The arboretum is a series of gardens and fountains with a view of the lake and the downtown Dallas skyline. The majority of the grounds were once part of a 44-acre (18 ha) estate known as Rancho Encinal, built for geophysicist Everette Lee DeGolyer and his wife Nell. Mrs. DeGolyer's interests included her extensive flower gardens. The DeGolyer Home is listed on the National Register of Historic Places. Since 1976, the DeGolyer estate has formed the largest portion of the Dallas Arboretum & Botanical Gardens. The addition of the adjoining Alex and Roberta Coke Camp estate increased the size of the grounds to sixty-six acres.
The 21,000-square-foot (2,000 Sq mi) Spanish-style DeGolyer Home was completed in 1940. The DeGolyer Garden Cafe/Loggia, located at the back of the DeGolyer Home, overlooks WhiteRock Lake and the tiered fountains and formal landscapes of A Woman's Garden. Also located on the grounds is an outdoor concert stage, picnic areas, and set of kid size replicas of dwellings and other structures depicting prairie life in the "Texas Pioneer Adventure."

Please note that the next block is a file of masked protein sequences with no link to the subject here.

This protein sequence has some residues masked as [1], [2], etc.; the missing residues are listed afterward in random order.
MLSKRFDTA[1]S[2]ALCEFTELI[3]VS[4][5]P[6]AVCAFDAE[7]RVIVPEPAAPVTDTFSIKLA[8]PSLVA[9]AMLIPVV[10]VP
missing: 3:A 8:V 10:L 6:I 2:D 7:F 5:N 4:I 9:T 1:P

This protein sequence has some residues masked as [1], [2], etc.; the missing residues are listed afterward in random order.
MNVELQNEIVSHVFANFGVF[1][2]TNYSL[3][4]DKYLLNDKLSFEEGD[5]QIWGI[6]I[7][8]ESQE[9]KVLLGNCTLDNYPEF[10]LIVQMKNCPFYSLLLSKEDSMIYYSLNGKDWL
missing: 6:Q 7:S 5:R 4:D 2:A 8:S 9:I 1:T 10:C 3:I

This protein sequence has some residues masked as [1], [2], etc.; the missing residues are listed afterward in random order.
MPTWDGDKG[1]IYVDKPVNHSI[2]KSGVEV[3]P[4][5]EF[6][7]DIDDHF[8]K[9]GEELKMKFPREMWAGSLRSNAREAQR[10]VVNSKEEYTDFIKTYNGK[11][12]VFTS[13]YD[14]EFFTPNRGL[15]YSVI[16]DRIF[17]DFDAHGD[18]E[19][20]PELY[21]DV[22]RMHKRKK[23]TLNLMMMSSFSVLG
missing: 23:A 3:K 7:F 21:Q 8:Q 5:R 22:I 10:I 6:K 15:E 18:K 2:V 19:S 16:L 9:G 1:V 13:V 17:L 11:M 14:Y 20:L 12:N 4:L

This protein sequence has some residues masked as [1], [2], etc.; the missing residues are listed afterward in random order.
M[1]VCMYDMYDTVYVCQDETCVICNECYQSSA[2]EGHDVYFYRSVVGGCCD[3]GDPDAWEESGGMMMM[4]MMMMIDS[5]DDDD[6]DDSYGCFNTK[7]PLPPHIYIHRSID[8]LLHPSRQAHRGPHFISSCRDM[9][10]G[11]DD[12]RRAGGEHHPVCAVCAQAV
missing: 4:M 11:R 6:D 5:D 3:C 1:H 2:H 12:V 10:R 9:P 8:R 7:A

In September 2002, Arboretum facilities were expanded with the opening of the new visitors Center named for Dallas developer Trammell Crow. The center consists of a gift shop, meeting room, gazebo, and a patio area overlooking White Rock Lake. At night, one may view downtown Dallas with the skyscraper lights reflecting upon the water. The gazebo is named for Gisela Rodriguez and was financed in part by donations from her son Marcos A. Rodriguez.